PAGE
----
Charles “Jim” Mobley Jr. considers himself to be fortunate that he has the opportunity to hold the long-barreled revolver once carried by his great-grandfather, who formed a group of Union fighters in Hagerstown as the country became embroiled in the Civil War.
He also can draw the sword once carried by Col. Edward M. Mobley, hold the leather pouch that carried the colonel’s pistol cartridges and read through Mobley’s diaries, which contain details of his war experiences in Virginia’s Shenandoah Valley.
But Colonel Mobley’s story goes much deeper than that.
Mobley already was carving out a name for himself in Hagerstown as an elected official when he became caught up in the unfolding events of the war.
He was elected sheriff of Washington County in 1859. A passage from the 1898 book “Portrait and Biographical Record of the Sixth Congressional District” describes the times in town then as “troublous.”
That’s because Washington County was on the border between the North and the South and the tensions were reflected in the county jail, which Mobley ran on Jonathan Street.
At one time, the book stated, there were no fewer than six people in the jail on charges of murder stemming from political unrest that was brewing, according to the book.
After serving as sheriff for two years, Col. Mobley heeded President Abraham Lincoln’s first call for 75,000 volunteers and found enough men in Hagerstown to form a unit, said Jim Mobley.
The group went to Baltimore, where it was designated Company A, 7th Maryland Regiment Volunteer (U.S.), Mobley said.
Starting as captain of the unit and rising to the rank of colonel, Mobley was wounded twice in combat — once in the leg and once in the neck — and was among the Union troops present when Confederate Gen. Robert E. Lee surrendered at the courthouse in Appomattox, Va., on April 9, 1865.
Among the items that his great-grandson has at his Hagerstown home is a letter the colonel wrote to his wife Ellen when Lee surrendered.
Colonel Mobley and his wife had 10 sons, including Edward Carver, who fought alongside his father.
Louis Richmond Mobley, Colonel Mobley’s eighth son, was Jim Mobley’s grandfather. Louis Richmond Mobley’s son, Charles L. Mobley, was Jim Mobley’s father.
With the colonel’s artifacts displayed on a table in Mobley’s home, Mobley talked recently about his great-grandfather’s experiences in the Civil War.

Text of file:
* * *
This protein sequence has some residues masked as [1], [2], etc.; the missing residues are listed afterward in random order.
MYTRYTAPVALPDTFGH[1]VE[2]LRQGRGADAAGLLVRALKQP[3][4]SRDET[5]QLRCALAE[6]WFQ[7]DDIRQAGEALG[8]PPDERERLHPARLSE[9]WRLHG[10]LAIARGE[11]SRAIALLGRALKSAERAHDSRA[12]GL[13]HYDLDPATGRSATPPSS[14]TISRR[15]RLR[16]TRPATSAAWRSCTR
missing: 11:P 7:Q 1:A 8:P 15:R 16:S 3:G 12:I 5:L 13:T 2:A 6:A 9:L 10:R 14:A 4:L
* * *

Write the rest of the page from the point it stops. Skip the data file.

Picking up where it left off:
The artifacts include a patch displaying Col. Mobley’s captain’s bars. There are slings for his sword, a worn leather holster for his Savage revolver and a couple of tintype photographs, one showing Colonel Mobley in an 1864 winter camp. There is a portrait of a bearded Col. Mobley, while another photograph shows him participating in a parade on what appears to be South Potomac Street, Mobley said.
In the background of the South Potomac Street photograph is the First Hagerstown Hose Co., of which Col. Mobley was a member.
Mobley said that when he was growing up in his family’s home on Oak Hill Avenue in the 1930s, his great-grandfather’s war artifacts were kept in a drawer in a tallboy.
“My sister and I would get the drawer open every once in a while and play with (the items). Then we could catch heck from my father,” Mobley recalled.
Mobley said his great-grandfather was given a second sword by the City of Hagerstown when the 7th Maryland Regiment Volunteer was formed.
That sword was passed on to a relative, who Mobley believes sold it. He said he thinks it ended up in a museum in Delaware.
“It’s a good reflection to think about 150 years ago when this stuff was being used and how fortunate I am to still have possession of some of this paraphernalia,” said Mobley, who worked at Jamison Door Co. in Hagerstown for 27 years before retiring.
Mobley, 82, said he is not sure what he will do with the collection of memorabilia.